Truth and lies: The Twitter battle for Aleppo

Published November 28th, 2016 - 11:25 GMT
Government forces inspect newly captured district of East Aleppo (George Ourfalian/AFP
Government forces inspect newly captured district of East Aleppo (George Ourfalian/AFP

As the Syrian army advances into rebel-held Eastern Aleppo, it is hard to know what to believe. It seems that some accounts for both sides use the truth liberally, and share selectively what serves their interests. 

Bana Alabed, the 7-year-old girl who has gained global media attention for her tweets about life in the embattled district, has been sharing her terrifying ordeal overnight. 

In a series of haunting tweets, Bana and her mother Fatemah, who runs her account, described the approach of the army and heavy bombardment. A later image shows Bana covered in dust, with a caption suggesting that their house had been hit. This has been widely used as a story in Western media this morning.

With 134,000 followers and the blue tick of Twitter verification, it would seem that Bana’s heartbreaking story is undeniably true. However, after the latest tweets, a number of international journalists and observers, as well as Assad supporters, have been sceptical:

Spoof accounts have even been created for Bana’s mother and father, in order to present them as islamists and liars:

Contradicting Bana's account of contant regime assults, others have questioned the consensus in Aleppo:

Added to that, the Syrian Civil Defense, known as the White Helmets, were forced to apologize over the weekend after they shared a video of aid workers taking part in a “mannequin challenge”. The posed scene, showing rescuers apparently removing someone from the rubble, caused some to ask how easy it is for the rebels to produce fake images of destruction and injury. The Civil Defense later apologized, saying “'This was an error of judgment, and we apologize on behalf of the volunteers involved."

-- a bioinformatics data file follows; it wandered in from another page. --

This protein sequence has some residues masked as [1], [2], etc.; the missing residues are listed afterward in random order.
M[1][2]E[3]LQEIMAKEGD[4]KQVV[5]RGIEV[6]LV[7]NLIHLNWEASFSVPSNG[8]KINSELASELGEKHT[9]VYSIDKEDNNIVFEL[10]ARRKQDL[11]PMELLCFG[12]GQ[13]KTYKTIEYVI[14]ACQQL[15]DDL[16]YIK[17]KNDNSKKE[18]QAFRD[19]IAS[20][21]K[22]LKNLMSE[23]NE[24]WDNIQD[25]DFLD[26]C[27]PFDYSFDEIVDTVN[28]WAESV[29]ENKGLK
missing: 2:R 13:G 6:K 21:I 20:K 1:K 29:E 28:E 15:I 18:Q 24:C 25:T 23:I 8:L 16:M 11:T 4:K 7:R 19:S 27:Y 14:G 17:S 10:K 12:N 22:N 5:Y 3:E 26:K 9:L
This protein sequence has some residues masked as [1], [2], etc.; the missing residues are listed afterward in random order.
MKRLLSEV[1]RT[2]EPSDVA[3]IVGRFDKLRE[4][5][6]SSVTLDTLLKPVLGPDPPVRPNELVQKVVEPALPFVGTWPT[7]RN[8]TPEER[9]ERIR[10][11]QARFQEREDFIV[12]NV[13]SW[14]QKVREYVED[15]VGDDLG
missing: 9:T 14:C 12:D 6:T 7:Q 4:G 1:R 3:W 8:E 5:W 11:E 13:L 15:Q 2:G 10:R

Such accusations are not new. President Assad has previously accused the opposition of producing false pictures, including the iconic video of a dust-covered and apparently shellshocked boy, Omran, sitting in the back of an ambulance in August.

It is hard to know whether such scepticism of the facts is warranted. Official international organizations including the UN and the London-based Syrian Observatory for Human Rights report large ongoing civilian casualties in Eastern Aleppo, including more than 219 on Sunday. International media have provided aerial shots of the complete destruction of the rebel-controlled areas of the city. Additionally, it has been widely reported that the UN estimates 250,000 people to be trapped in the area, although it is unclear where these figures have come from precisely.

What is clear, however, is that the government is making rapid advances in Eastern Aleppo, and many say the city will unlikely remain a rebel stronghold for much longer.

RA

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